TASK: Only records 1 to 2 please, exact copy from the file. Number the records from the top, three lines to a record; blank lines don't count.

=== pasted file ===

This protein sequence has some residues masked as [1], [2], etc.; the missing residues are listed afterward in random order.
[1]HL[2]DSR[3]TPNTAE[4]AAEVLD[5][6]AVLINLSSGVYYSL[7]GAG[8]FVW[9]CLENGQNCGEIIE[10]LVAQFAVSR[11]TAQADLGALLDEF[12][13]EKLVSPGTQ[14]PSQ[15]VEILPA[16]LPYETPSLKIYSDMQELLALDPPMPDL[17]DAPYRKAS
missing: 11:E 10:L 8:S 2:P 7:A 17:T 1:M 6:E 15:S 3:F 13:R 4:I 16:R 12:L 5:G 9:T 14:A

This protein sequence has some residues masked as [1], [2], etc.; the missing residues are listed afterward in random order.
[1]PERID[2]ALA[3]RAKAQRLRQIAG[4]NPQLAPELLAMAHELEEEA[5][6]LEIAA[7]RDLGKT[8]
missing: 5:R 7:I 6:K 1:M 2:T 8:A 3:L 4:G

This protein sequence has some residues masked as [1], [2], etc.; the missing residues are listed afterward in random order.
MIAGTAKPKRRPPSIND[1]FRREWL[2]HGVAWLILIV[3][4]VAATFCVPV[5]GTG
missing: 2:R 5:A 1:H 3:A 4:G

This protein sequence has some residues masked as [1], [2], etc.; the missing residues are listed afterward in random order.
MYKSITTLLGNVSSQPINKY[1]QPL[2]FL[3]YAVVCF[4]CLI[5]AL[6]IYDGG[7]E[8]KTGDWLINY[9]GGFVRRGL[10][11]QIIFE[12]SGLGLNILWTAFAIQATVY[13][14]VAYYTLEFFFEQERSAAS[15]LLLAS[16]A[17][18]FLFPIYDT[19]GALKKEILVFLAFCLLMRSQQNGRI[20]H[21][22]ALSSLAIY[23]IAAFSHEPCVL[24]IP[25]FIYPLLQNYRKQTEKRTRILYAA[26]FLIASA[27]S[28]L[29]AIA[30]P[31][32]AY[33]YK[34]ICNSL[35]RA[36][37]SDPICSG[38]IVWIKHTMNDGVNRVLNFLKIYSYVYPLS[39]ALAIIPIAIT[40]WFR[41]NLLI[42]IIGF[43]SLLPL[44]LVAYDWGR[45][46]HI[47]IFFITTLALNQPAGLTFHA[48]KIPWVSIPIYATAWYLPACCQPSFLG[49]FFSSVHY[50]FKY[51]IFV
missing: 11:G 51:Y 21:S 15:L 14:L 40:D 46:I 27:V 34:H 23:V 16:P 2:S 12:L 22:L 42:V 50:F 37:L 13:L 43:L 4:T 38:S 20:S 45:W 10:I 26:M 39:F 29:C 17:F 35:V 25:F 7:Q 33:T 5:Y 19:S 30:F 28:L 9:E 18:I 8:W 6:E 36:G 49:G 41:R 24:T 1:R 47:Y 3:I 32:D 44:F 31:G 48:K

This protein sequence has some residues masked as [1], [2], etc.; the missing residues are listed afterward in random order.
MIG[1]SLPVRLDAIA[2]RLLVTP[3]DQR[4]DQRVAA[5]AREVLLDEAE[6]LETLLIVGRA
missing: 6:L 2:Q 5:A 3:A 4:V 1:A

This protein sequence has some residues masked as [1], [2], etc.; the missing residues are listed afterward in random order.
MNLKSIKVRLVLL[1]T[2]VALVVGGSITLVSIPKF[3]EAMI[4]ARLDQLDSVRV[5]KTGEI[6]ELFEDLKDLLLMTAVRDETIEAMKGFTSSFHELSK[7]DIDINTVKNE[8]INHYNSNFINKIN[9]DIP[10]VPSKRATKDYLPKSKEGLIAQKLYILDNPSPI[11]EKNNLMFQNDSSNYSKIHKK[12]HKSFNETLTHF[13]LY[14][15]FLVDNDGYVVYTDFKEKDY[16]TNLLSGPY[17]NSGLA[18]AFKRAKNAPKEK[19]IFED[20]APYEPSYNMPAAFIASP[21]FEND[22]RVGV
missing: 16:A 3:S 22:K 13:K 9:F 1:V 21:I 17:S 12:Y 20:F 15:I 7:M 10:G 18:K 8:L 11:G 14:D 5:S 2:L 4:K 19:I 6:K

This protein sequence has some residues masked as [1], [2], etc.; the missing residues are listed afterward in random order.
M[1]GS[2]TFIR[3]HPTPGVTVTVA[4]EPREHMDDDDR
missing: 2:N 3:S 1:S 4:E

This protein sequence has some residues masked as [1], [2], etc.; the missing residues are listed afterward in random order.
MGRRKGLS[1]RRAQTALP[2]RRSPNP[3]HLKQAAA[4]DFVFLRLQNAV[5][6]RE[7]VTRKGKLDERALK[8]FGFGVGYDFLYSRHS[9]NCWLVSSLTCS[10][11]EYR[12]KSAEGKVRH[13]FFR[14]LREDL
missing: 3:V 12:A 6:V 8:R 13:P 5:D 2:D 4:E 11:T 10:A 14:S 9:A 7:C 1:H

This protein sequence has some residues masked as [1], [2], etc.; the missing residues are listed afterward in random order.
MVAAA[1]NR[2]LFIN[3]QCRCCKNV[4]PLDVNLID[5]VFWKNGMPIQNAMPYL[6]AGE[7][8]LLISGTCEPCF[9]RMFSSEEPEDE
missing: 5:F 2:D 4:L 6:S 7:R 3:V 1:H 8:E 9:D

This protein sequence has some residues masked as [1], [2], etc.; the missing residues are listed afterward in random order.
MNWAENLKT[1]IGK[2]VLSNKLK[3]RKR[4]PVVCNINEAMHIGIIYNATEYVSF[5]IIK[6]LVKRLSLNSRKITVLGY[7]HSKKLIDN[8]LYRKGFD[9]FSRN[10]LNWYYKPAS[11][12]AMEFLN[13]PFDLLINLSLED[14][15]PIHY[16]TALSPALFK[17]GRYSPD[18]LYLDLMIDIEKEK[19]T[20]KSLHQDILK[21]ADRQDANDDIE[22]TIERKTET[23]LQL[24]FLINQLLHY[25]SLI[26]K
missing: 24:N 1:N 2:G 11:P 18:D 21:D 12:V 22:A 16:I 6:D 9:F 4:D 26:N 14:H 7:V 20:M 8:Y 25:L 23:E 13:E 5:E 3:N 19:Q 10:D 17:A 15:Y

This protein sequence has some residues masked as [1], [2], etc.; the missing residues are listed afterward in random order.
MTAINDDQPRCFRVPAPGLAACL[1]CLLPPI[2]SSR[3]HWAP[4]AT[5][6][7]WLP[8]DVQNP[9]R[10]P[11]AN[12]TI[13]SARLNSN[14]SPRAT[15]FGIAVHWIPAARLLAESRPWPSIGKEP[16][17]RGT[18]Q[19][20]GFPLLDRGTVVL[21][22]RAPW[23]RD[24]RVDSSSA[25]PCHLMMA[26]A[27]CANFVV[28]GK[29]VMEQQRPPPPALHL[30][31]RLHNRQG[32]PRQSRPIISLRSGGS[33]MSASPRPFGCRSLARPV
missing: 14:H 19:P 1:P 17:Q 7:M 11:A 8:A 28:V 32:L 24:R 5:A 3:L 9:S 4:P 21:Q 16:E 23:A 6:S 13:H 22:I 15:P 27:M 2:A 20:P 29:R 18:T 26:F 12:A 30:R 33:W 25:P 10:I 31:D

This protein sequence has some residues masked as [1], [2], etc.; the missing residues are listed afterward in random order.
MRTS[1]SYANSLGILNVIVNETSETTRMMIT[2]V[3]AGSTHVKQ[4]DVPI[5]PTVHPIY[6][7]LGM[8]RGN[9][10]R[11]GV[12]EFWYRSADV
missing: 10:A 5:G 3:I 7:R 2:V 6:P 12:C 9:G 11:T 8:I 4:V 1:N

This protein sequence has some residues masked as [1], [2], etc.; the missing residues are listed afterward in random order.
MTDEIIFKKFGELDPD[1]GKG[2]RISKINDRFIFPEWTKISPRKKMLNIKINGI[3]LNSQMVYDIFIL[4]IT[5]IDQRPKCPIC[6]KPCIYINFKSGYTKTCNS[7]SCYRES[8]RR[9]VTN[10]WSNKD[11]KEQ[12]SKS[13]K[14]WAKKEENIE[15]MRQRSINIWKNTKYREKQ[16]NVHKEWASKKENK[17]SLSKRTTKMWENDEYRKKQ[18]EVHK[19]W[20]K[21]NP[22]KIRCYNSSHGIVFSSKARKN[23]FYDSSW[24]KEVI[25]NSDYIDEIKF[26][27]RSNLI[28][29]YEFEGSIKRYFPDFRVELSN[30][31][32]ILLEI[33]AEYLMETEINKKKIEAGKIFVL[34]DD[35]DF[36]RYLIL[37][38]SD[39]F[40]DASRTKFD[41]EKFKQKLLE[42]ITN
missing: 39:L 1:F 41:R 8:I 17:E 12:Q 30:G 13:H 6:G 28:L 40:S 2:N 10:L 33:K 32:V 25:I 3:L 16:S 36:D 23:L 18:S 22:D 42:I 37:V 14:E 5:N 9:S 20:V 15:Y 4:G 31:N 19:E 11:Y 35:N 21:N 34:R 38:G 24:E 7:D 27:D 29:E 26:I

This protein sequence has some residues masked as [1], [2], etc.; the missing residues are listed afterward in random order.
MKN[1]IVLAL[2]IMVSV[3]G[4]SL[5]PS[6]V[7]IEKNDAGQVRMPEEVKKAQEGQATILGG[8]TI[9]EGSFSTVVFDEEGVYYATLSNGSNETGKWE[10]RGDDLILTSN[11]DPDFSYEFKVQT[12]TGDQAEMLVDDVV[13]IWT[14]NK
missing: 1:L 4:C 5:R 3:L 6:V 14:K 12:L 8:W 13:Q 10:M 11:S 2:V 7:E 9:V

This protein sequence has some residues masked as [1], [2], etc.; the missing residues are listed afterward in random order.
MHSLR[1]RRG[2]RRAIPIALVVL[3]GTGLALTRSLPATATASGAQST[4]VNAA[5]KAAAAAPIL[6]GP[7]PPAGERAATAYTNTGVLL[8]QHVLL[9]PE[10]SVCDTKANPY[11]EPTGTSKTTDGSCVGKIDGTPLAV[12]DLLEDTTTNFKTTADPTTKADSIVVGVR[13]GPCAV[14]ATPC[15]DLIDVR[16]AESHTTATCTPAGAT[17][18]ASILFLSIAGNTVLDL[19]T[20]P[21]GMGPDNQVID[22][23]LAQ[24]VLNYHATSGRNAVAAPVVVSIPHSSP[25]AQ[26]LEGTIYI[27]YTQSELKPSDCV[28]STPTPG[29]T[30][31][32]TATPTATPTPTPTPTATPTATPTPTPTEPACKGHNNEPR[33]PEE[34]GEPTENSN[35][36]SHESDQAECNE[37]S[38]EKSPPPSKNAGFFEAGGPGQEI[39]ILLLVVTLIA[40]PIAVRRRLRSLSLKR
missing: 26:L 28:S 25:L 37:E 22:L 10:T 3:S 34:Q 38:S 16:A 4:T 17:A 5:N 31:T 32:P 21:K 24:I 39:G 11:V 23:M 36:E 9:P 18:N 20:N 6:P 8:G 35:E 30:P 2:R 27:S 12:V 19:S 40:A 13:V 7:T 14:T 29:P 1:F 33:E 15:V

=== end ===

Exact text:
This protein sequence has some residues masked as [1], [2], etc.; the missing residues are listed afterward in random order.
[1]HL[2]DSR[3]TPNTAE[4]AAEVLD[5][6]AVLINLSSGVYYSL[7]GAG[8]FVW[9]CLENGQNCGEIIE[10]LVAQFAVSR[11]TAQADLGALLDEF[12][13]EKLVSPGTQ[14]PSQ[15]VEILPA[16]LPYETPSLKIYSDMQELLALDPPMPDL[17]DAPYRKAS
missing: 11:E 10:L 8:S 2:P 7:A 17:T 1:M 6:E 15:S 3:F 13:R 4:I 16:R 12:L 5:G 9:T 14:A

This protein sequence has some residues masked as [1], [2], etc.; the missing residues are listed afterward in random order.
[1]PERID[2]ALA[3]RAKAQRLRQIAG[4]NPQLAPELLAMAHELEEEA[5][6]LEIAA[7]RDLGKT[8]
missing: 5:R 7:I 6:K 1:M 2:T 8:A 3:L 4:G